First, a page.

By Kimberly Mason / For The Chronicle
“A little help here, please” was a phrase my granddaughter used quite a bit while we were practicing our casting skills along the Cowlitz River at the Barrier Dam last week. Every time her line would get tangled into a mess of twisted line, she’d call out. “A little help here, please” seemed an appropriate title for today’s commentary.
I’m feeling a lot less poetical about the outdoors today and am feeling a lot more of righteous indignation.
I spent all day Saturday at Ape Headquarters in the Mount St. Helens National Volcanic Monument for a geologic tour of the Ape Cave and the surrounding area.
As we broke for lunch in the parking lot, I watched as a National Park Ranger walked around the area carrying a large trash bag, picking up the trash park visitors had left behind.
National Parks are suffering under the same budget restraints we all are. And while staff and services are being cut back, we, the public, are losing a precious and passionate resource, one by one — Rangers.
Rangers, our educated outdoor guides, are reduced to working as garbage collectors because we can’t see fit to pick up after ourselves.
If we can pack it into the park, folks, surely we can pack it out again.
The trail to the mouth of the Blue Creek from the boat launch is littered with beef jerky wrappers, fishing line and empty cans and even bottles. There is a large garbage bag hanging on a stump just five feet away from the fallen log where the anglers stop to gear up before wading in.
Just five feet away. But there was litter and line strewn all over the ground around that garbage bag.
If you’re reading this, you’re probably aren’t one of the offenders that so offend me. But you can be part of the solution to the litter problem.
Take an extra grocery bag (and even a pair of gloves, if you feel the need) with you into the park or to the lake or river shore. Pack out your own garbage and a little bit of somebody else’s.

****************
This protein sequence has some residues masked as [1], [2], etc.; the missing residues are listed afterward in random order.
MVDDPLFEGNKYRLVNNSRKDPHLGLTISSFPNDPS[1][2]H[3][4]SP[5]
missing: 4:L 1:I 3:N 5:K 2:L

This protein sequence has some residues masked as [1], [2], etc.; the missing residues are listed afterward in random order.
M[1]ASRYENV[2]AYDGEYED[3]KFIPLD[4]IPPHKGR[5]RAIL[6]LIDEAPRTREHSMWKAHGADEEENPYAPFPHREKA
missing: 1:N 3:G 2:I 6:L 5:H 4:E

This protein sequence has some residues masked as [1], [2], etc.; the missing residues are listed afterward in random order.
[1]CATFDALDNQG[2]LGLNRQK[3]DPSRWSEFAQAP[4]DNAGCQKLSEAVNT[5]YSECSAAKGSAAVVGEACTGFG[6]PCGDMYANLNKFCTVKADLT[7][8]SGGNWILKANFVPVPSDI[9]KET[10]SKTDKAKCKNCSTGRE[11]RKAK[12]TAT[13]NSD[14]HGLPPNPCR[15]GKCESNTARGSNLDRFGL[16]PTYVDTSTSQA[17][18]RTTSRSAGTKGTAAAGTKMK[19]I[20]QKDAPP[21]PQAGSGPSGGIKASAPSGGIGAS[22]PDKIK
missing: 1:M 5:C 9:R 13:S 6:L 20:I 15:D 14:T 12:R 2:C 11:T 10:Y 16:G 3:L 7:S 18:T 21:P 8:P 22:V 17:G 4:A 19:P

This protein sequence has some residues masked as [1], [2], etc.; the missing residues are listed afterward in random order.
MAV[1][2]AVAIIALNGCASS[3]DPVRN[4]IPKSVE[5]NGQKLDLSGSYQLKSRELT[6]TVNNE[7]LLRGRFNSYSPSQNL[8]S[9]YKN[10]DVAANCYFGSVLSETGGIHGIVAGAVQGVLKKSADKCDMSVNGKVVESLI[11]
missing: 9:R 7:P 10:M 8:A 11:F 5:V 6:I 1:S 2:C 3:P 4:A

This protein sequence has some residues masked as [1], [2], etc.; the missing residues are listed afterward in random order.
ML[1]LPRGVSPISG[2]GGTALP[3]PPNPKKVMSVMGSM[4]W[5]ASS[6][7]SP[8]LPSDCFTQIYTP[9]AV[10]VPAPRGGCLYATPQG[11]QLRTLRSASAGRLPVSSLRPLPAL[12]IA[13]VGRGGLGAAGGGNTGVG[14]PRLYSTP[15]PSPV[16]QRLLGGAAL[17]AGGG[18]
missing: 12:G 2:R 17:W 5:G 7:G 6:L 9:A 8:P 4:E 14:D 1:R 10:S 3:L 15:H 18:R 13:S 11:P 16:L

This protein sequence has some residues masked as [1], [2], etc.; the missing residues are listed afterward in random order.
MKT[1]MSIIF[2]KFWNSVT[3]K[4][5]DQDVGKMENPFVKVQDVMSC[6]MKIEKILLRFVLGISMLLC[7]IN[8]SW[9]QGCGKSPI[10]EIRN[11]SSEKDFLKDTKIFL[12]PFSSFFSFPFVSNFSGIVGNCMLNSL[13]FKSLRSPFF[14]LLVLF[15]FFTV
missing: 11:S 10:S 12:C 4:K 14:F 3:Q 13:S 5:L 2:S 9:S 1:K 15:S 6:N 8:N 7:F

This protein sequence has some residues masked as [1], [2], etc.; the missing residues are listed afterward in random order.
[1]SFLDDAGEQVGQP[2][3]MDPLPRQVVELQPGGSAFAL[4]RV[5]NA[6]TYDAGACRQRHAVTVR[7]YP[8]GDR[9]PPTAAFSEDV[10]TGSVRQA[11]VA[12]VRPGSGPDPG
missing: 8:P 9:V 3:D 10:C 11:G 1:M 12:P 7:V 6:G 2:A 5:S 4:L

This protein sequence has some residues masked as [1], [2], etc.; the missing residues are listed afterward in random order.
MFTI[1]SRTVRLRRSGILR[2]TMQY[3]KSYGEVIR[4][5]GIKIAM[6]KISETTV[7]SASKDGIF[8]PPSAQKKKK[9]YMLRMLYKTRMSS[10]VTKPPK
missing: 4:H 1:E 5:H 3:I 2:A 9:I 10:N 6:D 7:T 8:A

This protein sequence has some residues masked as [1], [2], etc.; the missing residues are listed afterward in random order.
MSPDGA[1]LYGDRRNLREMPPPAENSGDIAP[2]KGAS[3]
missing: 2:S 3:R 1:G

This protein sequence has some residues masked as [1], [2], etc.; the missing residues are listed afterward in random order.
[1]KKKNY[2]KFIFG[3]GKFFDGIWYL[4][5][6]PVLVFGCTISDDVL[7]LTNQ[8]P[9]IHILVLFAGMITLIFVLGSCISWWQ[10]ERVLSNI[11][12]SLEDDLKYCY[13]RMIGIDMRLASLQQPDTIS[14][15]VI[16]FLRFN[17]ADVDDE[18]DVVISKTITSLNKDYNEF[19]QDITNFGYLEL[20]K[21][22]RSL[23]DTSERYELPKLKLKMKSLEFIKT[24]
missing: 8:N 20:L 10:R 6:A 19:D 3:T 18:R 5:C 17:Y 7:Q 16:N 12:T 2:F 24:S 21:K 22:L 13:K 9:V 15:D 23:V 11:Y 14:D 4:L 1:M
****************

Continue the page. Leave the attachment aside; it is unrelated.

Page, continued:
You’ll be glad you did.
Who’s Cleaning Up Around You?
I want to put out the call for people to join in helping to beautify our outdoors. Send me an email and tell me about any outdoors beautifying projects that you know about where people can join in and help.
Can I have a little help here, please?
Local Wildlife Watcher
On a much brighter note, I talked to Chehalis resident Pat Budziszewski the other week. She has a chipmunk that has been visiting her backyard whose antics are keeping her in stitches.
She has lived in her home for more than 53 years and it’s the first chipmunk she has had visit. I wonder if this common woodland creature has decided to move uptown? It seems to me he’d have quite a bit of competition from the local squirrels.
Pat is an avid bird feeder and watcher.
“Russ (Mohney) really got me into something when he got me started feeding the birds,” she said. “We go through a lot of bird seed. Sometimes this yard is like a regular zoo. I really enjoy it.”
Kimberly Mason is a freelance writer who enjoys watching and photographing the wildlife in her own backyard in Cinebar. Visit her wildlife and outdoor encounters photography blog, The (Almost) Daily Bird, at http://blogs.chronline.com/dailybird. Contact her via email at firstname.lastname@example.org or call 269-5017 to share unusual wildlife observations, or to discuss upcoming events and topics you would like to see covered in The Chronicle Outdoors section.